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The Old Internet Is New Again: ‘If I Can Dream’ and Chatroulette March 11, 2010

Posted by Aymar Jean Christian in Uncategorized.
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Original at SpliceToday

Does anyone remember Jennifer Ringley and Sean Patrick? Over 10 years ago, tens of thousands of Americans brought The Truman Show to reality by broadcasting themselves live for anyone to see. Webcams, people forget (especially people my age), were the original web videos. JenniCam and Sean Patrick Live drew thousands of viewers and became one-person brands long before Fred and Ryan Higa. Webcams were low-res and low-energy, but they were voyeurism incarnate.

You know the Internet is old when it starts to repeat itself. (more…)

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The Rules and Meanings of Vlogging November 5, 2009

Posted by Aymar Jean Christian in Uncategorized.
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My first academic article has been published! The article, published in First Monday, titled, “Real Vlogs: The Rules and Meanings of Online Personal Videos,” looks at how users on YouTube talk about what vlogs are “real” or authentic, and “fake” or inauthentic. Here’s the abstract:

This paper explores what the “rules” of vlogging (video blogging) are: the various visual and social practices viewers and creators understand and debate as either authentic or inauthentic on YouTube. It analyzes a small, random set of vlogs on YouTube and highlight several controversies around key celebrities on the site. This essay concludes by challenging whether conversations around authenticity will persist in dialogues about online video.

The paper looks several different kinds of vlogs to see to examine what visual strategies count as a real vlog and which ones do not.

In general, however, what is interesting is that even though, for some users, certain vlogs are definitely more authentic than others, a number of YouTubers either don’t care or expressly advocate for doing whatever you need to do to your video to get views. This pits the “authentic” with the “commercial.” But it’s not always an either/or presumption. The essay concludes by stating that the distinctions between what is real and fake may be collapsing, and users instead defer to whatever moves them emotionally — through hilarity, seriousness, etc.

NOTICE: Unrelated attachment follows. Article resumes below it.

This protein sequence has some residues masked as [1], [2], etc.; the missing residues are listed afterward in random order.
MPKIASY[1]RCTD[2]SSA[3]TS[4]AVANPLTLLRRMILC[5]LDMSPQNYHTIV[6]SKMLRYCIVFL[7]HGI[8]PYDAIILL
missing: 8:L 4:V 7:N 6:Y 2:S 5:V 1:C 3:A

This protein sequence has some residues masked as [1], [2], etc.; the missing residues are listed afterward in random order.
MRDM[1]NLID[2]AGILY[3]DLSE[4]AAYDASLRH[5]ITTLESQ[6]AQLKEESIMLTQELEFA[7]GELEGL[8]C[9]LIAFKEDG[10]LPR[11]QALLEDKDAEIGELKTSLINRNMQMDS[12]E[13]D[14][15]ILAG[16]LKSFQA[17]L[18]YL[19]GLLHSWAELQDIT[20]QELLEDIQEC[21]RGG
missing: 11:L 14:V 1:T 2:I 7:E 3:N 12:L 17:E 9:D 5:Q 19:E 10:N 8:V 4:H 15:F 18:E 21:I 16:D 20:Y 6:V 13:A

I think the most valuable contribution of the piece might be the section on Lonelygirl15, which has been written about, but I really speak a long time combing through blog posts and new reports to figure out who said what about Bree, who thought she was fake and why, and what all of those conversations meant for the meaning of online video. I also narrate an interesting incident about LisaNova — when she first started LonesomeRhodes — that is a small incident within the scale of YouTube, but nonetheless a significant one, I would argue.

I’d also like to throw in, which I only allude to in the article, that many of the debates I highlight are really remnants of YouTube’s early days of popularity (2006/2007). By now, most people on the site have seen it all, and few things shock. These debates still happen though, as with the young girl who cried about her legal problems with sexual abuse, and the Raz-B incident, two incidents I write about elsewhere.

What is a Web Series? A Guide and Introduction October 9, 2009

Posted by Aymar Jean Christian in Uncategorized.
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Michael Buckley and his popular YouTube show, "What the Buck"

Michael Buckley's show, "What the Buck," is a snappy daily overview of celebrity current events.

Crackle's new zombie/comedy series, Woke Up Dead

"Woke Up Dead" is a comedy horror series premiering on Crackle in the fall 2009.

"Valemont," MTV's hyper-interactive series from TV to Web

"Valemont" is a web series that premiered on MTV, is sponsored by Verizon and has multiple extensions in mobile and online.

easy-to-assemble

Ikea's web series "Easy to Assemble" is a comic romp set inside its own stores.

What is a web series? To anyone in the industry right now, this post will be elementary. Apologies in advance. But I think for academics and maybe aspiring producers, this might be useful. I’ve had a bunch of hits on my old primer, but it’s rough at best. I’m also posting this so if you’re doing something with web series I don’t mention you can let me know — I want to have the most complete picture possible of this medium.

When I talk about researching web series to friends and colleagues, I often hear: “what do you mean by that?” There are hundreds (thousands, likely) of web series. Here’s my attempt to give people some basic information, based on ongoing interviews with producers, marketers, distributors and others.

Please, if I’m missing something or made an error, comment or contact! I’ll update with new information; I want this to be a resource.

(more…)

ONLINE VIDEO: Where and How to Publish Your Videos, Web Series September 29, 2009